28 November 2016 - PRESS RELEASE
Florian Klein receives DZIF Prize for translational infection research
Florian Klein’s main goal is to improve HIV therapy with the help of antibodies and to develop a HIV vaccine. His research on a new generation of broadly neutralising antibodies has found worldwide recognition: the German Center for Infection Research (DZIF) now honours Prof Klein, University Hospital Cologne, with the DZIF Prize for translational research. The prize, worth 5,000 euros, was awarded at the DZIF Annual Meeting in Cologne.
At a first glance, HIV and the resulting immunodeficiency syndrome AIDS have lost their threat. Antiviral treatment makes the disease treatable. However, costs for the life-long treatment are high—the drugs can have some severe side effects, are expensive and less than a half of all HIV infected people in the world have access to treatment. In developing countries, AIDS has taken on the dimension of a widespread common disease. New treatment options and a HIV vaccine are urgently needed.
The scientist’s aim continues to be finding a cure and developing a vaccine that protects against HIV. Highly potent, broadly neutralising antibodies could play an important role in both. At the Rockefeller University in New York, Florian Klein conducted basic research on this new generation of antibodies. In 2015, together with his colleagues and in collaboration with the Division of Infectious Diseases at the University Hospital Cologne and the DZIF, he was able to confirm the antiviral efficacy and tolerability in a clinical trial for the first time. “The special thing about broadly neutralising antibodies is their ability to neutralise a large number of different HIV viruses,” explains Klein. The mechanism of action is different to that of previous drugs and could hence open up a new field of HIV treatment and prevention. At the DZIF, the scientist consistently further develops his approaches to HIV and other infections.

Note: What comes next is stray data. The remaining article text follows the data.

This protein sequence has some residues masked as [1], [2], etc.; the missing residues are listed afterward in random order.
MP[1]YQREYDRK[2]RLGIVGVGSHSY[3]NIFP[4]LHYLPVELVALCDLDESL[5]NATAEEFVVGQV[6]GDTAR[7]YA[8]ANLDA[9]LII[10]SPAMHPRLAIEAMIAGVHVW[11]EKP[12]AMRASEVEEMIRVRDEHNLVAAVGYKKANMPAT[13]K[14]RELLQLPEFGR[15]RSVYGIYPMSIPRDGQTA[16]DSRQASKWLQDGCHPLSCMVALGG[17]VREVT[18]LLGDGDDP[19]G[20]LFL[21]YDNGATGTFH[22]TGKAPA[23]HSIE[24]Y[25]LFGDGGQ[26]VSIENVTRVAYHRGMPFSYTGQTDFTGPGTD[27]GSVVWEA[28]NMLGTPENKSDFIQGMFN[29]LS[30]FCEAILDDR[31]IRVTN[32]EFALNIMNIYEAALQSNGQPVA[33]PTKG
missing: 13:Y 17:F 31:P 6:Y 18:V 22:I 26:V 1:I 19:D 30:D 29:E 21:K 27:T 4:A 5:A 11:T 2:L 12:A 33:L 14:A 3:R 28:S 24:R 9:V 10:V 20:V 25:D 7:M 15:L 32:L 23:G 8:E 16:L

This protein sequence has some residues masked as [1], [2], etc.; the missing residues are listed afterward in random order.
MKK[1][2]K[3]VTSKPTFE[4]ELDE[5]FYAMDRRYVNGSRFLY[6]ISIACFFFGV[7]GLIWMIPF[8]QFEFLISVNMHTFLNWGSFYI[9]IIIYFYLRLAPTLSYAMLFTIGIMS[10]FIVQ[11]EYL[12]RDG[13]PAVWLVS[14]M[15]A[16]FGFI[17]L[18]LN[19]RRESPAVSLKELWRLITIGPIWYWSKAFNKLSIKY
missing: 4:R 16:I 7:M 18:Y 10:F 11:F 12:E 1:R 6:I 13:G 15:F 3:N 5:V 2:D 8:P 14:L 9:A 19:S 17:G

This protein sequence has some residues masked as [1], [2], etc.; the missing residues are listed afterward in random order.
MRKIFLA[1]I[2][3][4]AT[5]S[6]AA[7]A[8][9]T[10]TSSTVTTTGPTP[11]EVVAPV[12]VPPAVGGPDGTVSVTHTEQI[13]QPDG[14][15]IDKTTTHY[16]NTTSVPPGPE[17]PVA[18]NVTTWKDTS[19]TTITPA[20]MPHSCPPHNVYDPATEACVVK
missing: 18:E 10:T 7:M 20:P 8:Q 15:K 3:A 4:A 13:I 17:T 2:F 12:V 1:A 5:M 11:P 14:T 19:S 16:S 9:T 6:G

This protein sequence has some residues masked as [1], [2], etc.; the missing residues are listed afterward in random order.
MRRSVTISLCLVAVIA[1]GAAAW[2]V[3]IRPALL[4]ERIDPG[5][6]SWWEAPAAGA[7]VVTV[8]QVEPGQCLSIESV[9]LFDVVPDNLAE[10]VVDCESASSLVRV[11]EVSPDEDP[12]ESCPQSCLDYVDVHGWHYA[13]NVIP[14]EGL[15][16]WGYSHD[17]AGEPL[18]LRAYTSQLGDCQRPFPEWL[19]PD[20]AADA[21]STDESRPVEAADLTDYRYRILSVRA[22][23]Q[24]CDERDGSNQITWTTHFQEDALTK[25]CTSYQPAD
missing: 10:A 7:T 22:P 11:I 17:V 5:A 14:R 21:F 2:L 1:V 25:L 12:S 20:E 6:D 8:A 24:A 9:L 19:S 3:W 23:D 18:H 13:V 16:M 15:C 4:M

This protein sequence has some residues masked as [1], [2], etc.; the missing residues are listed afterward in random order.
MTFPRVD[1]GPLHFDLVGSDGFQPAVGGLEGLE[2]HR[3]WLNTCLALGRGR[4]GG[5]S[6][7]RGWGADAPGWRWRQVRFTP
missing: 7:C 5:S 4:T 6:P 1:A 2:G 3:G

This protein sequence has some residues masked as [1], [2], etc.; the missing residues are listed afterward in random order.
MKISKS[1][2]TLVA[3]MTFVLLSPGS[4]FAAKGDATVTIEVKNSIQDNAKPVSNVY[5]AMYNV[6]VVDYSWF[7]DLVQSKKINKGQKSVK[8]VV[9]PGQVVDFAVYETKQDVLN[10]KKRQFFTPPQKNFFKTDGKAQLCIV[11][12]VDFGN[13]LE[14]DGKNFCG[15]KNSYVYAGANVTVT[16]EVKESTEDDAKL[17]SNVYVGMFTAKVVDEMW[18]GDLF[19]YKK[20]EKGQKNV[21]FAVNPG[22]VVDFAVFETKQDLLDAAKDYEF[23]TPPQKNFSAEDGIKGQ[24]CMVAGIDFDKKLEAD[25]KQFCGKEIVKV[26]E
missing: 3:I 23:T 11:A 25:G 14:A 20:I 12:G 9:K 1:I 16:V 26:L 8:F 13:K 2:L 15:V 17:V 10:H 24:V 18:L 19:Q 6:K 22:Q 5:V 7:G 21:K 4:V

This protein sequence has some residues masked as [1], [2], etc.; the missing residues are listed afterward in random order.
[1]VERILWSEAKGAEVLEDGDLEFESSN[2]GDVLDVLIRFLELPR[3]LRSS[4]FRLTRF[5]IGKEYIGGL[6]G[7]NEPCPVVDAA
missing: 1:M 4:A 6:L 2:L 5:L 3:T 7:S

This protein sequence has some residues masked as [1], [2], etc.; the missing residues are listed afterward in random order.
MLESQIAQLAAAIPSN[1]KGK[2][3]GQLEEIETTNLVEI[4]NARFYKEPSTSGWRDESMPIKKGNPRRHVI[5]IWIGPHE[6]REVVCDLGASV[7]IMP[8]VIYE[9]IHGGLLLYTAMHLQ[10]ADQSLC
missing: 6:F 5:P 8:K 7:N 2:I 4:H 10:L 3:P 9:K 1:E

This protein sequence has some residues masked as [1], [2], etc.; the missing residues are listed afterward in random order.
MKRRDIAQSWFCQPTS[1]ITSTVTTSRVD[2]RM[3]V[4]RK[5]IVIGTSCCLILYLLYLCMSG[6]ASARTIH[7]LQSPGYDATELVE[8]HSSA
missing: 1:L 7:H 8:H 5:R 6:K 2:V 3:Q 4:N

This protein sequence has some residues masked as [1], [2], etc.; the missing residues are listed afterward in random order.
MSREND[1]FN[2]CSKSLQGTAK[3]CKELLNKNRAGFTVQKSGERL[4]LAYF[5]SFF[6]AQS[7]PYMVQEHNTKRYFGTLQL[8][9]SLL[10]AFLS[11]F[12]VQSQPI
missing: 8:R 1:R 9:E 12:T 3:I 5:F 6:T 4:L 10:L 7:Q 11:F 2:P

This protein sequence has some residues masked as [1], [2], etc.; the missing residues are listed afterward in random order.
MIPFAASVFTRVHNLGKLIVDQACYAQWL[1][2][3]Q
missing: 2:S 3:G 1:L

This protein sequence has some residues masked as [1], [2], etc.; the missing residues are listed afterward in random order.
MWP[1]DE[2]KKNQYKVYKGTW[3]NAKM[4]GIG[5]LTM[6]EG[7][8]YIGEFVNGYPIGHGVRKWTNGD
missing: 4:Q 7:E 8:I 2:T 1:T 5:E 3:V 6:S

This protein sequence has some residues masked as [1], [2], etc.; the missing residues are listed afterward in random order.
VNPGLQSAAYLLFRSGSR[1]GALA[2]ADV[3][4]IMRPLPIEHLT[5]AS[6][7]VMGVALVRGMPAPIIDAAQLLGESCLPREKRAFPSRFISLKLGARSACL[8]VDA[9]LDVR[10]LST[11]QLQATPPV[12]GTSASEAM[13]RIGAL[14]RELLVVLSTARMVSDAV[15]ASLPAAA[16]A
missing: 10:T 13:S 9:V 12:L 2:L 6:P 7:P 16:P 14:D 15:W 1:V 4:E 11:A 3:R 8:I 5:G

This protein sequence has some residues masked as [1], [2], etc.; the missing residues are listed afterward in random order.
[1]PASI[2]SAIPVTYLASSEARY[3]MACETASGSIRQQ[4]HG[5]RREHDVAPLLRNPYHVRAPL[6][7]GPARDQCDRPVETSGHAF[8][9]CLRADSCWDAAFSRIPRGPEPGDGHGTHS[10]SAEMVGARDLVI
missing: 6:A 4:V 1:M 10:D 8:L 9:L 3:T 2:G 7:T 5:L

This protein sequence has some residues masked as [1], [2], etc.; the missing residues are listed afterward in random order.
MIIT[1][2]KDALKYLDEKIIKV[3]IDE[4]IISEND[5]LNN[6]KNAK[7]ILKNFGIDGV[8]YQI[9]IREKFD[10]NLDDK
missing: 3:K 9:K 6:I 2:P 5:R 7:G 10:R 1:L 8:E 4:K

The DZIF’s major goal is translation: drugs and therapies are to be transferred from basic research to the patient as rapidly and systematically as possible. At the last Annual Meeting which took place from 24 to 26 November, over 300 scientists came together to discuss current research projects. Florian Klein’s work is a particularly good example of a successful translational process in which scientists from basic research and clinicians work together closely.
The award winner
Florian Klein studied medicine in Cologne, Zurich, Bologna und Boston. After working as a physician at the Department I of Internal Medicine of the University Hospital Cologne and completing his PhD in 2009, he moved to the Rockefeller University in New York. Here, he continued his scientific career in Michel Nussenzweig’s research group. Besides working with molecular biology, he also focussed on translational research. After being appointed Instructor of Clinical investigation and Chief Clinical Scholar, he became Assistant Professor in 2013. In 2015, he received a call for a Heisenberg Professorship in Cologne. At the DZIF, Florian Klein works in the research fields HIV, hepatitis and novel antiinfectives. As a clinician scientist he has a special role in implementing the DZIF’s mission of translation.
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